In no uncertain terms, the Mag Bay 42 changes everything. With a running surface designed by Michael Peters, it’s built by the family-run, center-console builder Mag Bay: a company founded by Mike Howarth, one of the original founders of Cabo, and his son Barrett. The 42 signals a new direction for the West Coast builder, who finally broke into a segment they had been cast out of 14 years ago with the sale of Cabo.
When I came across Mag Bay at the Miami boat show, there, as promised, was the finished 42 looking boat-show-ready, its Bausch tuna tower gleaming in the morning sun. The thirtysomething Barrett, on the other hand, looked spent. That had something to do with overseeing the boat’s journey east. After loading it onto a semi and transporting it more than 2,500 miles from the Mag Bay facility in California’s High Desert to South Florida, Barrett met the boat and his father in Stuart to get everything ready.
Talk, naturally, shifted to Cabo—which Mike pronounces with an emphasis on the “bow.” A point of pride for him is that down in Cabo San Lucas, the company’s namesake, Picante Sportfishing runs a fleet of older Cabos that fish almost every day. Mike said some of the boats have over 40,000 hours on them. That includes Picante Pride, a 35 Flybridge, which had 47,000 hours on the hull when it was sold, and had gone through four or five different engines. “All the nonskid on the deck had completely worn off from all the people stepping on it,” Barrett added. “The thing still went.”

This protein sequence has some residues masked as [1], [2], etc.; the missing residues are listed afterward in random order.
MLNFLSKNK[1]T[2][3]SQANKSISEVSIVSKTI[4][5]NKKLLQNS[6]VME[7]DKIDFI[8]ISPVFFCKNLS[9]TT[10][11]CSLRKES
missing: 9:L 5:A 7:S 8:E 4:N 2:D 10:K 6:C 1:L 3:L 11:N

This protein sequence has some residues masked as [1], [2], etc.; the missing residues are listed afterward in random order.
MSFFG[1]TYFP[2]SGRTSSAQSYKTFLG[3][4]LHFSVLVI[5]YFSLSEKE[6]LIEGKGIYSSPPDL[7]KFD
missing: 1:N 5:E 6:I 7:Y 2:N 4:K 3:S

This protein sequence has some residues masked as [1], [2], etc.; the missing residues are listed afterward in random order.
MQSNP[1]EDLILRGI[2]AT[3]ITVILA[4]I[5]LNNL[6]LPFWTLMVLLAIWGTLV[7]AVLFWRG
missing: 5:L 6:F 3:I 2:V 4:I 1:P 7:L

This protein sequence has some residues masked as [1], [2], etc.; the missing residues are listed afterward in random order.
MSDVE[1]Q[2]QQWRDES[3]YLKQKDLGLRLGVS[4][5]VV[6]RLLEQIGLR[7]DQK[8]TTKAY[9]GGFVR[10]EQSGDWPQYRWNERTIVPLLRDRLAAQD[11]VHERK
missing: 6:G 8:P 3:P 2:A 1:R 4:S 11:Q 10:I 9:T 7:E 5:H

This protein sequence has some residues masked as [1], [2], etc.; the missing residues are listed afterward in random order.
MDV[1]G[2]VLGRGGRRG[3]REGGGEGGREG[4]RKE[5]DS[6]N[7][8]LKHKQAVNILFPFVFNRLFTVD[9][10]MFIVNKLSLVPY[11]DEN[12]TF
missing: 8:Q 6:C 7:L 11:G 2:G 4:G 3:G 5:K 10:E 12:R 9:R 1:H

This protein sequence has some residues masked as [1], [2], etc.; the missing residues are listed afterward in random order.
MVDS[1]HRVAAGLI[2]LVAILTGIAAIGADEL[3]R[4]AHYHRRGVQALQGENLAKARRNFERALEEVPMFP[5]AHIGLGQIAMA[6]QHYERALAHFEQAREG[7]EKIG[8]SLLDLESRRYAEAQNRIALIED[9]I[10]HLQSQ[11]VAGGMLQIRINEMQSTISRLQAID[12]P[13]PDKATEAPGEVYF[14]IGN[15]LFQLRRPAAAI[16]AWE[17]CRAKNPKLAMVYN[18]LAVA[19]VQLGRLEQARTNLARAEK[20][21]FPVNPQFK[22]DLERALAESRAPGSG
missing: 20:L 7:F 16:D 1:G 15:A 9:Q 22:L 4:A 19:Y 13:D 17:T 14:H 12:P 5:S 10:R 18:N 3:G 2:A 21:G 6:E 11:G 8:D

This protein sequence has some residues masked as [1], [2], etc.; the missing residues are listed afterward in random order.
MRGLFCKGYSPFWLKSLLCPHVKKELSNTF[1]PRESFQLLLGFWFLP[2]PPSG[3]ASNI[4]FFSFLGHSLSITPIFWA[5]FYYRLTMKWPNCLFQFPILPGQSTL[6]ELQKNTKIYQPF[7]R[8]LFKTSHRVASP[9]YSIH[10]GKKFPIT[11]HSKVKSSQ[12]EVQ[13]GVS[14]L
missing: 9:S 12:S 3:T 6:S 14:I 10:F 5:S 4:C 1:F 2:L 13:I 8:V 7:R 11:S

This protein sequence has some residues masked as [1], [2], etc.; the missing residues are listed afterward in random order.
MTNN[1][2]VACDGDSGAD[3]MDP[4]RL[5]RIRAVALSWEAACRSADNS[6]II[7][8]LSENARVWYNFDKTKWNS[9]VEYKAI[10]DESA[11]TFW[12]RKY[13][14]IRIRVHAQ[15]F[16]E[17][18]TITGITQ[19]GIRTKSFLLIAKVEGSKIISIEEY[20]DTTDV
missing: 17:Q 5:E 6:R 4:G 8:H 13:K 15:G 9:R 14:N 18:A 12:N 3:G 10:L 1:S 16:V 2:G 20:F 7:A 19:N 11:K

On the 42, some of the Cabo influences are obvious. That includes the lift-up helm deck. First seen on the 1994 Cabo 35 Express, the entire helm deck lifts, providing easier access to the engine room (an idea that Mike claims to have thought up, which has since been copied). Open up the 42’s helm deck, and you’ll find an oversized engine room that accommodates twin 1,000-hp Volvo Penta diesels, two A/C units, a 13.5-kW Onan generator and a Seakeeper 6. They even took the idea one step further, adding a lift-up helm console, with all the main electricals organized and within reach.
The 42 has larger prop tunnels than its Cabo predecessors to accommodate bigger wheels and rudders. The keel was removed for more agility and the transom was angled to provide better maneuvering. The boat’s displacement is 43,000 pounds, in the middle-weight class for its size. Mike said that was intentional. “I don’t like to build a super lightweight boat, especially when you’ve got 1,000-hp motors in there. I’d rather have an extra layer of fiberglass.” With the 42, they laid up the entire hull in vinylester. “Most people will do a skin coat; we do the whole damn thing,” he said. “It costs twice as much. That’s why people don’t use it.” He favors the added weight because the secondary bonding characteristics make for a stronger, more stable ride.
With Mike installed behind the wheel, Barrett gave his dad some pointers. “Aim for the bridge and slam it all the way. Don’t go slow, slam it.” Mike punched it, and you could feel the torque of the 1,000-hp Volvo Penta D13s bring us quickly onto plane to a top end just north of 40 knots. —Simon Murray
Displ.: 43,000 lbs.
Top Speed: 40 knots
Fuel: 665 gal.
Water: 130 gal.
Power: 2/1,000-hp Volvo Penta D13
Price: $1.25 million
Cruise Speed: 32 knots